Paucity of funds has been attributed for the slow processes for the issuance of national electronic identity cards (e-ID) to Nigerians who have successfully enrolled for the unique National Identity Number (NIN) which is the bonafide and unique identifier for genuine Nigerians.
Director General of the Nigerian Identity Management Commission (NIMC), Aliyu Aziz, said that poor budgetary funding to speedily migrate the backend technology for the data processing is mainly responsible for the slow production of e-ID for Nigerians that have successfully completed the NIN enrolment processes. According to him, so far the Commission has enrolled 18.5 million Nigerians out of which only 1.2 million cards had been produced. He said that the Commission had recently resumed the production of cards starting with the backlog from April 2013.
At an interactive media session on Saturday, August 5, held at the NIMC Lagos office, Alausa, Ikeja, Aziz attributed poor funding “as the overriding hindrance” to the mandate and targets set for the Commission. He listed the many benefits of the NIN to include one person one identity, enhanced participation in the political process and its value as an important tool to fight corruption and terrorism.
Aziz said that NIMC had previously requested for N30 billion to execute its mandate of a single identity for the Nigerian people. He said that since the request was turned down, the Commission had to think of alternative options for the management of the processes. According to him, since low budgetary provision had encumbered the production of the e-ID cards, the Acting President Yemi Osinbajo has emphasized the need to focus on enrolments of Nigerians. He said that it is imperative that all the disparate biometric fields are operating as a single ecosystem.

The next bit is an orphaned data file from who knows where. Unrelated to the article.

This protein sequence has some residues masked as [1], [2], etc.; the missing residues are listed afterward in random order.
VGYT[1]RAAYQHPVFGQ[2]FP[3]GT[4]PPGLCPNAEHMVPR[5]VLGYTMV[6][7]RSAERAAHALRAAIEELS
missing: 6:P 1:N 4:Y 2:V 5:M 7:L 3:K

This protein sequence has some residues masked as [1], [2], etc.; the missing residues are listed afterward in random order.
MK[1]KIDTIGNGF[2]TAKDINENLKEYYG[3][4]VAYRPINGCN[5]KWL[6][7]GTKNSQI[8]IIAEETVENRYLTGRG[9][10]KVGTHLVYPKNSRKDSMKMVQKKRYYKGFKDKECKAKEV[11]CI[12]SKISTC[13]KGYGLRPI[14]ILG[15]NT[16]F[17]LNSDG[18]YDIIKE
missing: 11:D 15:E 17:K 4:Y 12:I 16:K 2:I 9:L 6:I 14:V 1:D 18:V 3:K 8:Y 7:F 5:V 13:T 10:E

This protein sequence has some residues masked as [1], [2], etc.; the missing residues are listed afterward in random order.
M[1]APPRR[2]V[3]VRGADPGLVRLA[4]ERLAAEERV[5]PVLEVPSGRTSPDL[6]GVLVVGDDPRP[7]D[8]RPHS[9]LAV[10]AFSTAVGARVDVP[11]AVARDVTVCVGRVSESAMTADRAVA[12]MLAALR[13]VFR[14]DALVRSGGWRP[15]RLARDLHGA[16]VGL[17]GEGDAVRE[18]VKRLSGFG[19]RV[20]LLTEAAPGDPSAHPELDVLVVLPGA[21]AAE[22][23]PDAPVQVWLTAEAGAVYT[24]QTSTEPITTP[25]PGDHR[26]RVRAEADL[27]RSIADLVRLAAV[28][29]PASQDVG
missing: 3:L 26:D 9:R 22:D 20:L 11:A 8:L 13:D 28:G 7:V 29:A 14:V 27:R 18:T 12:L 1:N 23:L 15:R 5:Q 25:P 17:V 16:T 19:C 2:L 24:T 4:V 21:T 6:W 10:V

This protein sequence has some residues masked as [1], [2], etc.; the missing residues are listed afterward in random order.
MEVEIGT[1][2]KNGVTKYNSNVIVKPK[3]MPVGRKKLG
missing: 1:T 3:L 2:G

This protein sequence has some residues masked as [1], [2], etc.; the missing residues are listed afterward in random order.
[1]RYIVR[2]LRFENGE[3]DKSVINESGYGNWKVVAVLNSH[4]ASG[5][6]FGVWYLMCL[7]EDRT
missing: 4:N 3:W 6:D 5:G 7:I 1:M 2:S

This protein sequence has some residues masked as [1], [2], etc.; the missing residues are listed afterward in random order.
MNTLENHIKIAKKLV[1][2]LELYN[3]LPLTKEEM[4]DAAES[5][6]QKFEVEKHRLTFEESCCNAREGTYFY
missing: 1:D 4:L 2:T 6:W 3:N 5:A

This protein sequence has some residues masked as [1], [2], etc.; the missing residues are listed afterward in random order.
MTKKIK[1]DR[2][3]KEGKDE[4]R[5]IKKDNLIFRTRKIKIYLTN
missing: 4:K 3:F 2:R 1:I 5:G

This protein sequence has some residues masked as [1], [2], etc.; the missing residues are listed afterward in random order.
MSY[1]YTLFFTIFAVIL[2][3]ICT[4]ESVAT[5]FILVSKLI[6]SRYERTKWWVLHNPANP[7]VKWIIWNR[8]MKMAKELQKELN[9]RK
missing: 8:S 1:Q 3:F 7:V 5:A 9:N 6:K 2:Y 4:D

Aziz said that following wise counsel by the Acting President Yemi Osinbajo, NIMC had re-strategize in the management of its core mandate. According to him, NIMC is now focused on integrating with the banks’ platforms in order to capture the Bank Verification Number (BVN) of banks customers to fast track the integration of the disparate biometric data forest across the different platforms. He said that the data management platform of NIMC has been configured to integrate with National Population Commission’s (NPC) data capturing of new births and deaths, Federal Road Safety Commission’s (FRC) driver license, Health National Health Insurance Scheme’s (NHIS) insurance, Nigerian Immigration Service for international passport, Nigerian Communications Commission (NCC) for SIM cards, and Independent National Electoral Commission (INEC) for voters register among others.
In order to tackle the challenge of integrating the database of the different agencies that have previously captured citizens’ biometrics, the NIMC boss said that the commission needed to address some of the challenges it was facing, such as data captured being very poor and absence of a central ID repository. Others, he said, were up-scaling deficiency, legal framework peculiarity and the challenge of political will.
Another dark alley in the mandate of the Commission outside of the poor funding, according to him, was inadequate staff remuneration which had led to constant loss of strategic human resources.